statements and their defense. Members of the student's Field Advisory Committee may serve on the
student's Dissertation Committee, if the student wishes and if the advisers' areas of expertise are
relevant to a student's dissertation.
The student selects his or her committee chair from the Cultural Studies faculty, and the chair and the
student choose two other members of the Cultural Studies faculty to serve on the committee. At least
two departments must be represented on each committee. In addition, the student and his or her chair
may invite one non-Cultural Studies faculty member from GMU or one faculty member from
another university to serve on the Dissertation Committee. The Director of the Cultural Studies
program in consultation with the Executive Committee will approve the membership of all
Style sheets for preparation of the dissertation should be decided by the student in consultation with
the dissertation committee. Dissertations also must adhere to GMU's style sheet for preparation of
dissertations. This document is available from the Cultural Studies office.
After a student has completed all course work, fulfilled the foreign language requirement,
successfully completed field statements and the oral defense, and formed a dissertation committee,
the student enrolls in CULT 998. The student produces a dissertation proposal in that course and
presents it in a public forum. Then the student enrolls in CULT 999 to research and write the
In CULT 998 and CULT 999, the student earns the grade of either S (satisfactory) or NC (no credit)
when work on either the dissertation proposal (for 998) or the dissertation (for 999) is completed.
These courses are graded IP (in progress) each semester until the work is completed or the time limit
IMPORTANT NOTE: A student MUST be officially advanced to candidacy before she or
he will be permitted to register for CULT 999 credits.
General Guidelines for Dissertation Proposals
I. Summary and Statement of the Research Problem, Argument, or Inquiry
A concise description of
A. the question to be examined in the dissertation research,
B. its relevance, including its relevance to the general field of cultural studies, related
disciplinary fields, and any other logical audiences, and
C. what promises to be new, original, or innovative about the proposed research and
(discussion in this section should be brief and should be written in non-specialist language)
II. Background of the Problem, Argument, or Inquiry
A substantial discussion of
A. relevant scholarly literature on question, including ancillary and adjacent issues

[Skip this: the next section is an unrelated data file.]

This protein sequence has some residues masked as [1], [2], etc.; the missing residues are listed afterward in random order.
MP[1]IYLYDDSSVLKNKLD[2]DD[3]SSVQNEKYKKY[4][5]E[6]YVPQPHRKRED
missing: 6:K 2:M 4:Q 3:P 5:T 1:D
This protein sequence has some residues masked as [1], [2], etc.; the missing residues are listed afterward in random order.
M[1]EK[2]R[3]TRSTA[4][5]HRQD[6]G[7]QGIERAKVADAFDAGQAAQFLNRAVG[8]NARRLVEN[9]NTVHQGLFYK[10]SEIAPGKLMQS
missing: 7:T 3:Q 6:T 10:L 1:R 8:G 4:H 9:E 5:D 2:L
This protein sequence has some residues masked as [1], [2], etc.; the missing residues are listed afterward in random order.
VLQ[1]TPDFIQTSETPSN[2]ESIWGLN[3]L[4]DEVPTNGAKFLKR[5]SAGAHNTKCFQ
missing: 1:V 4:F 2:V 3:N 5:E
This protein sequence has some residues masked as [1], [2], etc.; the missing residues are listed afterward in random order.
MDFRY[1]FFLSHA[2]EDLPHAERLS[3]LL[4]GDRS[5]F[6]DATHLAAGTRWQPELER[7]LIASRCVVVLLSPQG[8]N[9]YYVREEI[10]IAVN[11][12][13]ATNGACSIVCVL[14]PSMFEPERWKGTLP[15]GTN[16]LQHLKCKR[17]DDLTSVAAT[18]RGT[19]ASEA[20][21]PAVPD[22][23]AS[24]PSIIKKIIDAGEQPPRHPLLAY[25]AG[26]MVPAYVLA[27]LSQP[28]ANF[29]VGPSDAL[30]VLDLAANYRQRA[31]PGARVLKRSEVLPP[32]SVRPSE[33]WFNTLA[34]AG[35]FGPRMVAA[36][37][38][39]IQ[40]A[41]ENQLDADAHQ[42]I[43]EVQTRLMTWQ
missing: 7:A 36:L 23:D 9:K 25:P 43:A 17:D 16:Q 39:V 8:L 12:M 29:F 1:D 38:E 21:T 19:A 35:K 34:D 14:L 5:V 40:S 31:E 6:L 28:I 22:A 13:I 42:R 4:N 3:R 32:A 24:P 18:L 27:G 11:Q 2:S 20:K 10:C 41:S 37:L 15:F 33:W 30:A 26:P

B. relevant theoretical claims and perspectives
C. social and/or scholarly significance of question posed
(discussion in this section should draw on scholarship from the relevant disciplinary,
interdisciplinary, and identifiably cultural studies traditions)
III. Treatment of the Problem, Argument, or Inquiry
A substantial, detailed, and disciplined discussion of
A. evidence to be considered (social, archival, textual, media, questionnaire survey, etc.)
B. methods to be employed (ethnographic, historiographic, textual, interpretive,
C. theoretical perspectives to be engaged, interrogated, examined, or tested
(discussion in this section should describe the materials, methods, and theory to be employed
while justifying their relevance to the problem, argument, or question posed; discussion should
entertain the strengths and limitations of other ideas and approaches, and should also include a
reflexive anticipation of possible limits to the forms of knowledge that might be generated using
the proposed means)
IV. Schedule of Proposed Research and Write-Up
V. Exploration of Possible Outcomes
(concise discussion of possible findings, including the significance, implications, and possible
impacts of various possible findings)
VII. Appendices (where relevant):
A. Instruments (survey questionnaires, interview questions, etc.)
B. Human Subjects Protection Protocol and Ethical Considerations
C. Chapter Outline
NOTE: These guidelines refer from the outset (I) to a plurality of possible framings for the
research project: “Problem” (sometimes read as a social science term), “Argument” (sometimes
read as a term from the humanities), or “Inquiry” (a term that straddles the humanities and social
sciences). Other possible terms here might include: anomaly, contradiction, hypothesis, premise,
puzzle, thesis . . . . The wording also suggests a number of possible relationships between theory
and method under IIIC: in its application, theory may be “engaged, interrogated, examined, or
The use of these terms is intended to keep framing as neutral as possible with regard to
approach and disciplinary method, framing the dissertation research as research in the strictest
sense of the term: “studious inquiry,” “diligent, protracted, and systematic investigation.” This
framing presupposes only a) that dissertation proposals are proposals to do scholarly research,